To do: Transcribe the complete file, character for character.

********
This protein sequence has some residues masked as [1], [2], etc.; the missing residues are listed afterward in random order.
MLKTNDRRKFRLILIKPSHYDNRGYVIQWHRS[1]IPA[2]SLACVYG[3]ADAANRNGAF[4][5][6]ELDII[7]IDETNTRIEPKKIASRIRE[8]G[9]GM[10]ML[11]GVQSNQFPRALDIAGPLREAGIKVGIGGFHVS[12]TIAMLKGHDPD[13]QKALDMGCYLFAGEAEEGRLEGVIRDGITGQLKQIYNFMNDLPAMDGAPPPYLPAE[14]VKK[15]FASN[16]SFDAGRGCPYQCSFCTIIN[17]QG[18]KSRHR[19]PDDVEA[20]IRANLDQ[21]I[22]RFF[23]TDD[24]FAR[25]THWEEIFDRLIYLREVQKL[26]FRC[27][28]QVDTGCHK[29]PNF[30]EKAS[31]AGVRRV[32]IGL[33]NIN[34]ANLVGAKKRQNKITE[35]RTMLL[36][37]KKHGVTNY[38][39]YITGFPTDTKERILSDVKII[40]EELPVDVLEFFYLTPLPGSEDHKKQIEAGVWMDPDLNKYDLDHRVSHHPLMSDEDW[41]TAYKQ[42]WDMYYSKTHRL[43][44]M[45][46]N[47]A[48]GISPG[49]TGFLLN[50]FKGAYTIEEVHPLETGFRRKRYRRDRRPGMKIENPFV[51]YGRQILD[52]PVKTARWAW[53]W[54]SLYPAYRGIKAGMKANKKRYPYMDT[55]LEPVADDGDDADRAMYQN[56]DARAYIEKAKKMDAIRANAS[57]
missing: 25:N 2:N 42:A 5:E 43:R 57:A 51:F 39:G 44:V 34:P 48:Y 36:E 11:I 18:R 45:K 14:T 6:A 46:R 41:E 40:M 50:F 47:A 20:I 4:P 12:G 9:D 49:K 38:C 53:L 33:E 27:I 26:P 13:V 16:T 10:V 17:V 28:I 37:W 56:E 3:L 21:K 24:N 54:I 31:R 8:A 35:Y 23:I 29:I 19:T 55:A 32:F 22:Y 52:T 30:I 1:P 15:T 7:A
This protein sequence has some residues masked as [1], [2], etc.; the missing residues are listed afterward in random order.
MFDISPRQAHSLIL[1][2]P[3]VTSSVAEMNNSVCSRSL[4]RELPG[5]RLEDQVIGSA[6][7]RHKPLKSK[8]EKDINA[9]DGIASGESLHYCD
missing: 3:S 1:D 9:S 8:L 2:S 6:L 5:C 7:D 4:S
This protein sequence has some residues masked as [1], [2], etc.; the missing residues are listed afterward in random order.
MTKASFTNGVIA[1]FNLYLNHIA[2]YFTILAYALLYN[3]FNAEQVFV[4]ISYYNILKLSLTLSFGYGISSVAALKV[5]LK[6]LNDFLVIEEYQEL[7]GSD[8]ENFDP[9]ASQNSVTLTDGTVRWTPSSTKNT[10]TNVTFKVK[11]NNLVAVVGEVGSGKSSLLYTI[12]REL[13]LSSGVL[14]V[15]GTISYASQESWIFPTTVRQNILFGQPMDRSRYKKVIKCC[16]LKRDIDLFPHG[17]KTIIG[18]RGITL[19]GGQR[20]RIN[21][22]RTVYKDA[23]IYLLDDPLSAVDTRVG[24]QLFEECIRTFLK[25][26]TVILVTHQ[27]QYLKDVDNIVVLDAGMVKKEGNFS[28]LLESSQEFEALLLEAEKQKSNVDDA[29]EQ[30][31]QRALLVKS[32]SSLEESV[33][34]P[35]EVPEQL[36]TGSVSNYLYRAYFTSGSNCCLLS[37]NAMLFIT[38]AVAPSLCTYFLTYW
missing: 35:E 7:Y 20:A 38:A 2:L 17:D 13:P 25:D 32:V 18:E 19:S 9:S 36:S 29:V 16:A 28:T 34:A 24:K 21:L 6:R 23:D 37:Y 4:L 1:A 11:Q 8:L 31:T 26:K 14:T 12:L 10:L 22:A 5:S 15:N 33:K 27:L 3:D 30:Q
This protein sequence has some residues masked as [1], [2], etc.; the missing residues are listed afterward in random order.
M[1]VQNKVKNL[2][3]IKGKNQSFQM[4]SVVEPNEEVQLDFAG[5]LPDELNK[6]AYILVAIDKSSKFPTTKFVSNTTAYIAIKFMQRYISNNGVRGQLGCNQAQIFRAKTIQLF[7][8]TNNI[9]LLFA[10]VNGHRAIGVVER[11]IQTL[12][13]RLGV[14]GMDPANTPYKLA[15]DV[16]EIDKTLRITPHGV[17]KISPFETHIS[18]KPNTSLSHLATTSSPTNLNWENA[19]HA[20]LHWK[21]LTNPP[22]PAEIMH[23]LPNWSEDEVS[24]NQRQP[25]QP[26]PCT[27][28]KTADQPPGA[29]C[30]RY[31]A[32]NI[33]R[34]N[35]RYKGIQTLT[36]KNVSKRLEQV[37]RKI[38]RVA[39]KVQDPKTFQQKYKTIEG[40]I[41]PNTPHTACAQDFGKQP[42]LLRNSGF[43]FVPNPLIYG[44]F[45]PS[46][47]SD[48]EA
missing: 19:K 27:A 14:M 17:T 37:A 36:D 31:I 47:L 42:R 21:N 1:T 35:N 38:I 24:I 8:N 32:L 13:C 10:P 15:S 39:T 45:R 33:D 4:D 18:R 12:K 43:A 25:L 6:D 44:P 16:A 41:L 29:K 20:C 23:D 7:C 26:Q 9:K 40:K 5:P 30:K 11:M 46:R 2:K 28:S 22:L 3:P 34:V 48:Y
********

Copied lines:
This protein sequence has some residues masked as [1], [2], etc.; the missing residues are listed afterward in random order.
MLKTNDRRKFRLILIKPSHYDNRGYVIQWHRS[1]IPA[2]SLACVYG[3]ADAANRNGAF[4][5][6]ELDII[7]IDETNTRIEPKKIASRIRE[8]G[9]GM[10]ML[11]GVQSNQFPRALDIAGPLREAGIKVGIGGFHVS[12]TIAMLKGHDPD[13]QKALDMGCYLFAGEAEEGRLEGVIRDGITGQLKQIYNFMNDLPAMDGAPPPYLPAE[14]VKK[15]FASN[16]SFDAGRGCPYQCSFCTIIN[17]QG[18]KSRHR[19]PDDVEA[20]IRANLDQ[21]I[22]RFF[23]TDD[24]FAR[25]THWEEIFDRLIYLREVQKL[26]FRC[27][28]QVDTGCHK[29]PNF[30]EKAS[31]AGVRRV[32]IGL[33]NIN[34]ANLVGAKKRQNKITE[35]RTMLL[36][37]KKHGVTNY[38][39]YITGFPTDTKERILSDVKII[40]EELPVDVLEFFYLTPLPGSEDHKKQIEAGVWMDPDLNKYDLDHRVSHHPLMSDEDW[41]TAYKQ[42]WDMYYSKTHRL[43][44]M[45][46]N[47]A[48]GISPG[49]TGFLLN[50]FKGAYTIEEVHPLETGFRRKRYRRDRRPGMKIENPFV[51]YGRQILD[52]PVKTARWAW[53]W[54]SLYPAYRGIKAGMKANKKRYPYMDT[55]LEPVADDGDDADRAMYQN[56]DARAYIEKAKKMDAIRANAS[57]
missing: 25:N 2:N 42:A 5:E 43:R 57:A 51:F 39:G 44:V 34:P 48:Y 36:E 11:I 18:R 45:K 14:T 6:A 46:R 41:E 40:M 50:F 47:A 20:I 4:P 12:G 9:D 49:K 38:C 53:L 33:E 27:I 26:P 13:V 16:T 10:V 17:V 28:I 37:W 56:E 3:L 21:K 24:N 54:I 31:R 8:A 35:Y 23:I 29:I 19:T 55:A 32:F 22:Y 52:T 30:I 1:P 15:T 7:A
This protein sequence has some residues masked as [1], [2], etc.; the missing residues are listed afterward in random order.
MFDISPRQAHSLIL[1][2]P[3]VTSSVAEMNNSVCSRSL[4]RELPG[5]RLEDQVIGSA[6][7]RHKPLKSK[8]EKDINA[9]DGIASGESLHYCD
missing: 3:S 1:D 9:S 8:L 2:S 6:L 5:C 7:D 4:S
This protein sequence has some residues masked as [1], [2], etc.; the missing residues are listed afterward in random order.
MTKASFTNGVIA[1]FNLYLNHIA[2]YFTILAYALLYN[3]FNAEQVFV[4]ISYYNILKLSLTLSFGYGISSVAALKV[5]LK[6]LNDFLVIEEYQEL[7]GSD[8]ENFDP[9]ASQNSVTLTDGTVRWTPSSTKNT[10]TNVTFKVK[11]NNLVAVVGEVGSGKSSLLYTI[12]REL[13]LSSGVL[14]V[15]GTISYASQESWIFPTTVRQNILFGQPMDRSRYKKVIKCC[16]LKRDIDLFPHG[17]KTIIG[18]RGITL[19]GGQR[20]RIN[21][22]RTVYKDA[23]IYLLDDPLSAVDTRVG[24]QLFEECIRTFLK[25][26]TVILVTHQ[27]QYLKDVDNIVVLDAGMVKKEGNFS[28]LLESSQEFEALLLEAEKQKSNVDDA[29]EQ[30][31]QRALLVKS[32]SSLEESV[33][34]P[35]EVPEQL[36]TGSVSNYLYRAYFTSGSNCCLLS[37]NAMLFIT[38]AVAPSLCTYFLTYW
missing: 35:E 7:Y 20:A 38:A 2:L 17:D 13:P 25:D 32:V 18:E 19:S 9:S 36:S 29:V 16:A 28:T 34:A 24:K 21:L 6:R 23:D 37:Y 4:L 1:A 11:Q 8:L 31:T 26:K 14:T 12:L 10:L 22:A 5:S 15:N 33:K 27:L 3:D 30:Q
This protein sequence has some residues masked as [1], [2], etc.; the missing residues are listed afterward in random order.
M[1]VQNKVKNL[2][3]IKGKNQSFQM[4]SVVEPNEEVQLDFAG[5]LPDELNK[6]AYILVAIDKSSKFPTTKFVSNTTAYIAIKFMQRYISNNGVRGQLGCNQAQIFRAKTIQLF[7][8]TNNI[9]LLFA[10]VNGHRAIGVVER[11]IQTL[12][13]RLGV[14]GMDPANTPYKLA[15]DV[16]EIDKTLRITPHGV[17]KISPFETHIS[18]KPNTSLSHLATTSSPTNLNWENA[19]HA[20]LHWK[21]LTNPP[22]PAEIMH[23]LPNWSEDEVS[24]NQRQP[25]QP[26]PCT[27][28]KTADQPPGA[29]C[30]RY[31]A[32]NI[33]R[34]N[35]RYKGIQTLT[36]KNVSKRLEQV[37]RKI[38]RVA[39]KVQDPKTFQQKYKTIEG[40]I[41]PNTPHTACAQDFGKQP[42]LLRNSGF[43]FVPNPLIYG[44]F[45]PS[46][47]SD[48]EA
missing: 19:K 27:A 14:M 17:T 37:A 36:D 31:I 47:L 42:R 21:N 1:T 35:N 38:I 24:I 8:N 32:L 13:C 10:P 15:S 39:T 45:R 33:D 4:D 18:R 12:K 43:A 25:L 6:D 44:P 16:A 41:L 29:K 20:C 23:D 7:C 26:Q 9:K 40:K 5:P 30:K 11:M 46:R 2:K 28:S 22:L 3:P 34:V 48:Y